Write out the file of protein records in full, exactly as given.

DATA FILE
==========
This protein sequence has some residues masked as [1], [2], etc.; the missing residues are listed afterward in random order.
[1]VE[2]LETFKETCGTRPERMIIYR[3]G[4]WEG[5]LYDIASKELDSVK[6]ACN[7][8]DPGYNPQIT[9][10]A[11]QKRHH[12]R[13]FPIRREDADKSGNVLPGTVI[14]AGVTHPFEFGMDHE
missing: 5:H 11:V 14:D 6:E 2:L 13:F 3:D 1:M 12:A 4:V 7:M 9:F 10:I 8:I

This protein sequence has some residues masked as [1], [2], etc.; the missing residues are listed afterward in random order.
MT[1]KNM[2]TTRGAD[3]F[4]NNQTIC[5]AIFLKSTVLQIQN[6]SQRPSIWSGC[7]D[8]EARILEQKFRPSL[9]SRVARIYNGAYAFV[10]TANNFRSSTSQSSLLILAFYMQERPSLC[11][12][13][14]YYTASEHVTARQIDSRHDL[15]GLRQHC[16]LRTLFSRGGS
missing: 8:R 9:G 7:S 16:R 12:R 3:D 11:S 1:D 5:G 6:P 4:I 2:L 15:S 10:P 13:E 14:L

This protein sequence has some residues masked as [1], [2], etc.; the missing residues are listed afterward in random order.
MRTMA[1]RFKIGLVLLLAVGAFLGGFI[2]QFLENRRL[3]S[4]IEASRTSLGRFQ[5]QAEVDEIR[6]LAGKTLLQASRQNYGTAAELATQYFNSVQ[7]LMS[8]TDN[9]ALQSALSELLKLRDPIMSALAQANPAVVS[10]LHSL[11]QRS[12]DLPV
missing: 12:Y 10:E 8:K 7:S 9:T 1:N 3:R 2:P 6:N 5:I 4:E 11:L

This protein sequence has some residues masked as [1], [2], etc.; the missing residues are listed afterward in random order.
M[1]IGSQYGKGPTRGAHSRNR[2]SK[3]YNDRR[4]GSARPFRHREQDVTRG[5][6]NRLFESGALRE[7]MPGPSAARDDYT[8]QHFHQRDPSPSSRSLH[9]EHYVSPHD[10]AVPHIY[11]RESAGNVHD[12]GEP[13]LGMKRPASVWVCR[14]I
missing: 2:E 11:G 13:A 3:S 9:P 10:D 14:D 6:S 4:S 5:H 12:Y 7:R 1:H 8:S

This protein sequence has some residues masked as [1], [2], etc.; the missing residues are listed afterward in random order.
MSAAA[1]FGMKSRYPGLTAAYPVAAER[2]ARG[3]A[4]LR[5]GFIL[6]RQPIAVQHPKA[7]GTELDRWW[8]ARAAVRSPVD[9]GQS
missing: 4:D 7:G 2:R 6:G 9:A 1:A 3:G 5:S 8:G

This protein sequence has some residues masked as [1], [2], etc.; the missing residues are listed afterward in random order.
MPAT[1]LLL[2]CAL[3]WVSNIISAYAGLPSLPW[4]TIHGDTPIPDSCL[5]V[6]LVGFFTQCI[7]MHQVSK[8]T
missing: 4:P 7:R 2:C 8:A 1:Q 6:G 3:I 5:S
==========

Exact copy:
This protein sequence has some residues masked as [1], [2], etc.; the missing residues are listed afterward in random order.
[1]VE[2]LETFKETCGTRPERMIIYR[3]G[4]WEG[5]LYDIASKELDSVK[6]ACN[7][8]DPGYNPQIT[9][10]A[11]QKRHH[12]R[13]FPIRREDADKSGNVLPGTVI[14]AGVTHPFEFGMDHE
missing: 5:H 11:V 14:D 6:E 2:L 13:F 3:D 1:M 12:A 4:V 7:M 9:F 10:I 8:I

This protein sequence has some residues masked as [1], [2], etc.; the missing residues are listed afterward in random order.
MT[1]KNM[2]TTRGAD[3]F[4]NNQTIC[5]AIFLKSTVLQIQN[6]SQRPSIWSGC[7]D[8]EARILEQKFRPSL[9]SRVARIYNGAYAFV[10]TANNFRSSTSQSSLLILAFYMQERPSLC[11][12][13][14]YYTASEHVTARQIDSRHDL[15]GLRQHC[16]LRTLFSRGGS
missing: 8:R 9:G 7:S 16:R 12:R 3:D 11:S 1:D 5:G 6:P 4:I 2:L 15:S 10:P 13:E 14:L

This protein sequence has some residues masked as [1], [2], etc.; the missing residues are listed afterward in random order.
MRTMA[1]RFKIGLVLLLAVGAFLGGFI[2]QFLENRRL[3]S[4]IEASRTSLGRFQ[5]QAEVDEIR[6]LAGKTLLQASRQNYGTAAELATQYFNSVQ[7]LMS[8]TDN[9]ALQSALSELLKLRDPIMSALAQANPAVVS[10]LHSL[11]QRS[12]DLPV
missing: 12:Y 10:E 8:K 7:S 9:T 1:N 3:R 2:P 6:N 5:I 4:E 11:L

This protein sequence has some residues masked as [1], [2], etc.; the missing residues are listed afterward in random order.
M[1]IGSQYGKGPTRGAHSRNR[2]SK[3]YNDRR[4]GSARPFRHREQDVTRG[5][6]NRLFESGALRE[7]MPGPSAARDDYT[8]QHFHQRDPSPSSRSLH[9]EHYVSPHD[10]AVPHIY[11]RESAGNVHD[12]GEP[13]LGMKRPASVWVCR[14]I
missing: 2:E 11:G 13:A 3:S 9:P 10:D 14:D 6:S 4:S 5:H 12:Y 7:R 1:H 8:S

This protein sequence has some residues masked as [1], [2], etc.; the missing residues are listed afterward in random order.
MSAAA[1]FGMKSRYPGLTAAYPVAAER[2]ARG[3]A[4]LR[5]GFIL[6]RQPIAVQHPKA[7]GTELDRWW[8]ARAAVRSPVD[9]GQS
missing: 4:D 7:G 2:R 6:G 9:A 1:A 3:G 5:S 8:G

This protein sequence has some residues masked as [1], [2], etc.; the missing residues are listed afterward in random order.
MPAT[1]LLL[2]CAL[3]WVSNIISAYAGLPSLPW[4]TIHGDTPIPDSCL[5]V[6]LVGFFTQCI[7]MHQVSK[8]T
missing: 4:P 7:R 2:C 8:A 1:Q 6:G 3:I 5:S